This is an early post; revised May 10, 2018
Akusala-mūla version is the only version of paticca samuppāda (PS) described in even the current Theravada texts, even though the other versions are in the Tipitaka.
1. One is born in this world due to the six root causes.
- One is born in the apayas or dugati (and also subjected to suffering even when born in good realms) due to bad gati arising mainly due to lōbha, dōsa, mōha. The akusala-mula PS operates when actions, speech, and thoughts take place with these three root causes.
- One is born in the remaining “good realms” or sugati (and also experience mundane sense pleasures) due to good gati due to alobha, adosa, amoha. The kusala-mula PS operates when actions, speech, and thoughts take place with these three root causes; see, “Kusala-Mula Paticca Samuppada“.
2. Akusala-mūla PS describes the PS process when one acts with lōbha, dōsa, mōha, the three root causes that bring “bad outcomes”. It is also two fold:
- The uppatti PS describes how a “lifestream” or a being makes the sansaric journey via repeated births in the 31 realms.
- The pavutti (or pravurti) PS describes moment-to-moment progression of a “lifestream” or a being. This is discussed at, “Idappaccayatā Paticca Samuppāda“.
- It is important to note that Buddhaghosa (in Visuddhimagga) described only the uppatti PS. In recent times, several Theros have pointed out and discussed the pavutti PS.
3. Let us first discuss the uppatti PS, which describes how the PS cycle goes through a new birth at the end of current life. The steps in this cycle are:
“avijjā paccayā sankhāra; sankhāra paccayā viññāna; viññāna paccayā nāmarūpa, nāmarūpa paccayā salāyatana, salāyatana paccayā phassō, phassa paccayā vēdanā, vēdanā paccayā tanhā, tanhā paccayā upādāna, upādāna paccayā bhavō, bhava paccayā jāti, jāti paccayā jarā, marana, soka-paridēva-dukkha-dōmanassupāyasā sambhavan’ti”
And that is how this whole mass of suffering arises: “Evametassa kevalassa dukkhakkhandhassa samudayō hōti “
Let us briefly translate them:
4. With ignorance as condition, one accumulates sankhāra. It must be noted that these are really abhisankhāra, i.e., they are strong sankhāra; abhi means “strong”.
- When we are born, we are born without ANYTHING material other than our tiny baby body, which actually started as a single cell in the mother’s womb. We grow up and start acquiring “stuff” both material and non-material: knowledge, material things, friends, spouse, children, fame, etc.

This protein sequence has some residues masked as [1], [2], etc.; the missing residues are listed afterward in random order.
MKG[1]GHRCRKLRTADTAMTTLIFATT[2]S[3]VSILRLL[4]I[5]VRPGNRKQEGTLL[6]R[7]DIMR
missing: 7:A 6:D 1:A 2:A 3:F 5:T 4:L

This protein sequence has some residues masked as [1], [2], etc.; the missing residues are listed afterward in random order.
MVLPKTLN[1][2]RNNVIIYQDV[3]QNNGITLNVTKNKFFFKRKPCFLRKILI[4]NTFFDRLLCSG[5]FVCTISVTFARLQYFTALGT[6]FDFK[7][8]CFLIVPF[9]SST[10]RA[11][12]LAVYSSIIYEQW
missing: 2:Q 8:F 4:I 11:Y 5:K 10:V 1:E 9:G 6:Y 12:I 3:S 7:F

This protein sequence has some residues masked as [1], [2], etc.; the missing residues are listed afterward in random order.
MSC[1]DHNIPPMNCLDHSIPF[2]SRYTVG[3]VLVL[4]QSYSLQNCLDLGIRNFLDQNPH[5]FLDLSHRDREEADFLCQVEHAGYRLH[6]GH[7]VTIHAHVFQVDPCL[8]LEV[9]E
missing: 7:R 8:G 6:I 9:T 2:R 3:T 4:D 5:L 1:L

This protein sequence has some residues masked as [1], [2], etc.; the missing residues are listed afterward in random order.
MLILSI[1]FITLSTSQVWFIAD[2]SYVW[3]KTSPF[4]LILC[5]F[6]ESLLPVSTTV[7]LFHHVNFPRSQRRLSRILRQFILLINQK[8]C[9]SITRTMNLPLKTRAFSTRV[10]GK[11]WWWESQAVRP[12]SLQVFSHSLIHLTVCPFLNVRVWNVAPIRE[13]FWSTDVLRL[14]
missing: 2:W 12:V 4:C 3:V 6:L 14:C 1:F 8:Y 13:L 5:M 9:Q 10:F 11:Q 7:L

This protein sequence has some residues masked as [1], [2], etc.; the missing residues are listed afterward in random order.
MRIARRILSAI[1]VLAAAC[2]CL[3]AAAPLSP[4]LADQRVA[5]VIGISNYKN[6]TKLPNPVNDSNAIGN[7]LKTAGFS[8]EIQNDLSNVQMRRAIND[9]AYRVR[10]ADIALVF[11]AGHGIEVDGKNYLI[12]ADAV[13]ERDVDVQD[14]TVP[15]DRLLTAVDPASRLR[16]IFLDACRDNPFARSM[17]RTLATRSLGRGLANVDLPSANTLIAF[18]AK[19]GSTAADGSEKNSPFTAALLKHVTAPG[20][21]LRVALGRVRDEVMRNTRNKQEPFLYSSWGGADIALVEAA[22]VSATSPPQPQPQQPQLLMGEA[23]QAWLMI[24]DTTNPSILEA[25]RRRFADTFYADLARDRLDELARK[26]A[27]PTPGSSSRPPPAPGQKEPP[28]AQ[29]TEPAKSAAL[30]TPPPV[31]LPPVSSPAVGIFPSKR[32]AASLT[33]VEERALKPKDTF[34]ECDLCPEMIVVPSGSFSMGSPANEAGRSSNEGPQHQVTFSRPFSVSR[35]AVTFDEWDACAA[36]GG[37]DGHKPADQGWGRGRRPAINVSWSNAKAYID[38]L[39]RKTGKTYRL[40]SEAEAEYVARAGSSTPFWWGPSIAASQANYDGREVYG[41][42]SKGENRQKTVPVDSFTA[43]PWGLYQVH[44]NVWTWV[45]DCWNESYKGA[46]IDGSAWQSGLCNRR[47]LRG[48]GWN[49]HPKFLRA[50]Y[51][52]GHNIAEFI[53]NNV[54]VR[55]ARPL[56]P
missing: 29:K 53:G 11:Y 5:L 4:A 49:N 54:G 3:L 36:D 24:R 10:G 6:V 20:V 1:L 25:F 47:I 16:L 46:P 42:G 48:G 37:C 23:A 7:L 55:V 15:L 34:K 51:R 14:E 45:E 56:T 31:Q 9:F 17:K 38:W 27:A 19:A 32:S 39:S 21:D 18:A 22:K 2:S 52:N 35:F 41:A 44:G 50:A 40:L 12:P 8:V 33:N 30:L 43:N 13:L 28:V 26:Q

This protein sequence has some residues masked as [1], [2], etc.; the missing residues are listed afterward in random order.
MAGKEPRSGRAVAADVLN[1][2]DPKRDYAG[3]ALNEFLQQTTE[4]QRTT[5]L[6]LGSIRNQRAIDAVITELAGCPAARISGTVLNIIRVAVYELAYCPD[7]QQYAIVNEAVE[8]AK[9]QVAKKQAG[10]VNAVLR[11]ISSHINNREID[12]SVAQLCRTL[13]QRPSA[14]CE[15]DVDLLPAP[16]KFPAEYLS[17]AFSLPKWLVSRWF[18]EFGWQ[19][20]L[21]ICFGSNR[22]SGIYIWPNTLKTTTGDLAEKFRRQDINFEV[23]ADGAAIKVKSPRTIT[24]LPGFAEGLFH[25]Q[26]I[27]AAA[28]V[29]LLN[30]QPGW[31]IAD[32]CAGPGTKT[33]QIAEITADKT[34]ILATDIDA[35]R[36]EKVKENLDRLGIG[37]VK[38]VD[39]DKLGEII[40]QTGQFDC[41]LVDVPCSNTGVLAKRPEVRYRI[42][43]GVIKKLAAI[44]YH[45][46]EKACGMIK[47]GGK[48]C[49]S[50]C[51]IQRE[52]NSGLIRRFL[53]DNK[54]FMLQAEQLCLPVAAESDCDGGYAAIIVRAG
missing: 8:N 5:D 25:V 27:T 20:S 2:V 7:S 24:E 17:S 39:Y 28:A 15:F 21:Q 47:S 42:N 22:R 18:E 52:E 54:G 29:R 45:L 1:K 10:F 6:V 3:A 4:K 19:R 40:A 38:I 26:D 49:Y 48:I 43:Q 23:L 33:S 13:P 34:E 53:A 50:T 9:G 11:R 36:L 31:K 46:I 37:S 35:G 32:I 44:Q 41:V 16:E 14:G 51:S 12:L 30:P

- While we acquire these “things” we also acquire new habits (gati) or strengthen ones that we brought from previous lives; these take place according to the pavutti PS at every moment: “pati+ichcha sama uppāda“, i.e., we do things that we like and get similar kind of results.
- When we die, we take with us only the kamma seeds (both good and bad) from our actions; the habits (gati)and cravings (āsavas) are embedded in them. These are in the manōmaya kaya, and the manōmaya kaya leaves the dead physical body with those “updated” kamma seeds; see the next post. This is basically the “net result” of our life here.
- One of existing kamma seeds (from this life or from previous lives) gives rise to the next life, where we acquire more of them BASED ON the gati and āsavas. So the cycle perpetuates.
5. With sankhāra as condition, energy for a new bhava or a patisandhi viññāna arises.
- This viññāna of the new life arises according to the nature of the kamma seed that gave rise to it. If that kamma seed was acquired by doing some hateful act(s), then the viññāna will be matching: “pati+ichcha sama uppāda“. If it is a seed due to an act of a generosity done with loving kindness, it could be the viññāna of a Brahma.
- Thus the “base level of viññāna” for an animal life is VERY DIFFERENT from that of a human life, even for the same “lifestream”, i.e., when a human is reborn as an animal the “base level of viññāna” makes a huge downward transition. This is why it is NOT correct to say that “viññāna is transferred from life to life”.
6. With viññāna as condition, nāmarūpa arise.
- Again, the nature of the “nāmarūpa” of the new life is according to “pati+ichcha sama uppāda“. In the above mentioned cases, the new life form may be that of an animal of a being in the niraya (hell) or that of a Brahma with a fine body.